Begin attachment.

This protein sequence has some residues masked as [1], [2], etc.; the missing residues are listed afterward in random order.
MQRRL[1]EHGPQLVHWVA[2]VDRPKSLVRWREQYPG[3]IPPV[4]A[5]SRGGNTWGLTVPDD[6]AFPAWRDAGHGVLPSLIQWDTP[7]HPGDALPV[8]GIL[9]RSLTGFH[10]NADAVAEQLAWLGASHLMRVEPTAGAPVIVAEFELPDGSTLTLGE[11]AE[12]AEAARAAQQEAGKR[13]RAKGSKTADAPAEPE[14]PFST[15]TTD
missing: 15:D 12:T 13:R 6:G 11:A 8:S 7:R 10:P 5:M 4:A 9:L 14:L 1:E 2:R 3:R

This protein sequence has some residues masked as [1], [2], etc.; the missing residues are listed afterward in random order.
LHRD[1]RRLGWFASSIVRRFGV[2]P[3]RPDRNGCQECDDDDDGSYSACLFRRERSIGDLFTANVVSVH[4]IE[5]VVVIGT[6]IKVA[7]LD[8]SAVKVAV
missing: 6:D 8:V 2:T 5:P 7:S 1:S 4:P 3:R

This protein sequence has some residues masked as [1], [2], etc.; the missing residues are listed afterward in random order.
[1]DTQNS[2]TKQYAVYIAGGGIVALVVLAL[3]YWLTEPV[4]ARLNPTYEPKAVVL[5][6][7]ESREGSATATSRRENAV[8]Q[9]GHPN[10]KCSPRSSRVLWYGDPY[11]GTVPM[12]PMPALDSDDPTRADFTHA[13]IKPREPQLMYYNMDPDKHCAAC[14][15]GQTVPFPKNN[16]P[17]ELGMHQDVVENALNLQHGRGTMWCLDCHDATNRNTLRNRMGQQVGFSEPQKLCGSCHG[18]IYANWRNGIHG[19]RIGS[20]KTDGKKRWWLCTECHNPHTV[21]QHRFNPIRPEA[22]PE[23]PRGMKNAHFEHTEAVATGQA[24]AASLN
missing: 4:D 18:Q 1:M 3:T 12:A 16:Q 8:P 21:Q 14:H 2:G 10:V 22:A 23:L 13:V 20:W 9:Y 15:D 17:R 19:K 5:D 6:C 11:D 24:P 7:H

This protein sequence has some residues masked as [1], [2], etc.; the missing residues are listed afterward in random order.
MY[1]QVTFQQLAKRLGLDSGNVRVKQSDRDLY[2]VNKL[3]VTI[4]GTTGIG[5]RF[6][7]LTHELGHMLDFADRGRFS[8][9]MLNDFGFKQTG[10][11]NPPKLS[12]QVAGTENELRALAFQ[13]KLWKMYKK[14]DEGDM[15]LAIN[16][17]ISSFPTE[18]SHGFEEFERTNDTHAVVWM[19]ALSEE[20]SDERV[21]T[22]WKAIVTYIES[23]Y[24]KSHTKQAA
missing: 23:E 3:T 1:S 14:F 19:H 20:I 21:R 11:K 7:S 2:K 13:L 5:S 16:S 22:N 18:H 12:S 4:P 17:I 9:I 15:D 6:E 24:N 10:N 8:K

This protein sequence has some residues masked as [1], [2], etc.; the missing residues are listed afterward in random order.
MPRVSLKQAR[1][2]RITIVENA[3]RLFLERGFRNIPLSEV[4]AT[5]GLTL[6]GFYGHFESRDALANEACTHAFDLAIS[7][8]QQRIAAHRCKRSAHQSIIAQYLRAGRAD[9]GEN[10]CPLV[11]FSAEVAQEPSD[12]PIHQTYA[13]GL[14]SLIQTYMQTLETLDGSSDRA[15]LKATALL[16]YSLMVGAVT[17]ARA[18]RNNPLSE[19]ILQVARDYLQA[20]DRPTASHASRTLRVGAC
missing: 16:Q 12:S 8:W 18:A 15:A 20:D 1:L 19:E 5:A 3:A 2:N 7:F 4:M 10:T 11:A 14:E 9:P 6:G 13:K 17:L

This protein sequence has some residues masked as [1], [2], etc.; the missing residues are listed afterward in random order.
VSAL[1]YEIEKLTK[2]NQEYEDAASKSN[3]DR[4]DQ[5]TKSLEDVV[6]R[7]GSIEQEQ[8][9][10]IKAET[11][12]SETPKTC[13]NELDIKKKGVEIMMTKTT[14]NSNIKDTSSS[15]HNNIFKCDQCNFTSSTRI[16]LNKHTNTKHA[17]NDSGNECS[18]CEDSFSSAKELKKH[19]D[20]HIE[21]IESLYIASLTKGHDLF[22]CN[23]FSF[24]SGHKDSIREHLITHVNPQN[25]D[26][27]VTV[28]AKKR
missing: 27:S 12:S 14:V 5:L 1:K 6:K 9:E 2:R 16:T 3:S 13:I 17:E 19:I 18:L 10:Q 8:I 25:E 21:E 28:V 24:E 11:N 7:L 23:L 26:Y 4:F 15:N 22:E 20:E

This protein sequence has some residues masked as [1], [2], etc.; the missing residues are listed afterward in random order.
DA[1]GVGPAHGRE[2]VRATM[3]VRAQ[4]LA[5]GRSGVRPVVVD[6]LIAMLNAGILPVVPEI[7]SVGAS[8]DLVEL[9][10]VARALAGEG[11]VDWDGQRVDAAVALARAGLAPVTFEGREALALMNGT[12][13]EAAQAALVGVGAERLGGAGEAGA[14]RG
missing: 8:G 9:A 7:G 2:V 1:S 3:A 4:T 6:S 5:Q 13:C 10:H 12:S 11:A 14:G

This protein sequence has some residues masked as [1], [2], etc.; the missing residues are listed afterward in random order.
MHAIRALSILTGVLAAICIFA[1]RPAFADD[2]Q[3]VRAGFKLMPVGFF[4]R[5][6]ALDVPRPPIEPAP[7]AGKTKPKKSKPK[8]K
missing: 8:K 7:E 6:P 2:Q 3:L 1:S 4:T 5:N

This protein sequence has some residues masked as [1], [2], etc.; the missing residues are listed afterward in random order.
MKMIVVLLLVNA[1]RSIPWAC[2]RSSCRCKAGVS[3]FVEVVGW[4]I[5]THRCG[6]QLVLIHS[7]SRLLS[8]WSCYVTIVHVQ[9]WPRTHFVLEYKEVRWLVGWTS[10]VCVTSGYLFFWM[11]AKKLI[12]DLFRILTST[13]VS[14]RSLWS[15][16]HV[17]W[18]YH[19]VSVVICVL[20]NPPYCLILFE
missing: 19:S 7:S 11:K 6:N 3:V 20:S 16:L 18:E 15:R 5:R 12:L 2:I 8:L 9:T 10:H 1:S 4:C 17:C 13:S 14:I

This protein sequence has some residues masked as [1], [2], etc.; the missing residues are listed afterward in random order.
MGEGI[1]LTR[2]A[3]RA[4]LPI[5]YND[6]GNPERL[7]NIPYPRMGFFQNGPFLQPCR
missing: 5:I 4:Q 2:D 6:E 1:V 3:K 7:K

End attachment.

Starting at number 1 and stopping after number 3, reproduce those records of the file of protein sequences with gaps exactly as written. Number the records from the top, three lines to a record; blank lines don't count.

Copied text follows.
This protein sequence has some residues masked as [1], [2], etc.; the missing residues are listed afterward in random order.
MQRRL[1]EHGPQLVHWVA[2]VDRPKSLVRWREQYPG[3]IPPV[4]A[5]SRGGNTWGLTVPDD[6]AFPAWRDAGHGVLPSLIQWDTP[7]HPGDALPV[8]GIL[9]RSLTGFH[10]NADAVAEQLAWLGASHLMRVEPTAGAPVIVAEFELPDGSTLTLGE[11]AE[12]AEAARAAQQEAGKR[13]RAKGSKTADAPAEPE[14]PFST[15]TTD
missing: 15:D 12:T 13:R 6:G 11:A 8:S 7:R 10:P 5:M 4:A 9:L 14:L 1:E 2:R 3:R

This protein sequence has some residues masked as [1], [2], etc.; the missing residues are listed afterward in random order.
LHRD[1]RRLGWFASSIVRRFGV[2]P[3]RPDRNGCQECDDDDDGSYSACLFRRERSIGDLFTANVVSVH[4]IE[5]VVVIGT[6]IKVA[7]LD[8]SAVKVAV
missing: 6:D 8:V 2:T 5:P 7:S 1:S 4:P 3:R

This protein sequence has some residues masked as [1], [2], etc.; the missing residues are listed afterward in random order.
[1]DTQNS[2]TKQYAVYIAGGGIVALVVLAL[3]YWLTEPV[4]ARLNPTYEPKAVVL[5][6][7]ESREGSATATSRRENAV[8]Q[9]GHPN[10]KCSPRSSRVLWYGDPY[11]GTVPM[12]PMPALDSDDPTRADFTHA[13]IKPREPQLMYYNMDPDKHCAAC[14][15]GQTVPFPKNN[16]P[17]ELGMHQDVVENALNLQHGRGTMWCLDCHDATNRNTLRNRMGQQVGFSEPQKLCGSCHG[18]IYANWRNGIHG[19]RIGS[20]KTDGKKRWWLCTECHNPHTV[21]QHRFNPIRPEA[22]PE[23]PRGMKNAHFEHTEAVATGQA[24]AASLN
missing: 4:D 18:Q 1:M 3:T 12:A 16:Q 8:P 21:Q 14:H 2:G 10:V 22:A 23:L 13:V 20:W 9:Y 15:D 17:R 19:K 5:D 6:C 11:D 24:P 7:H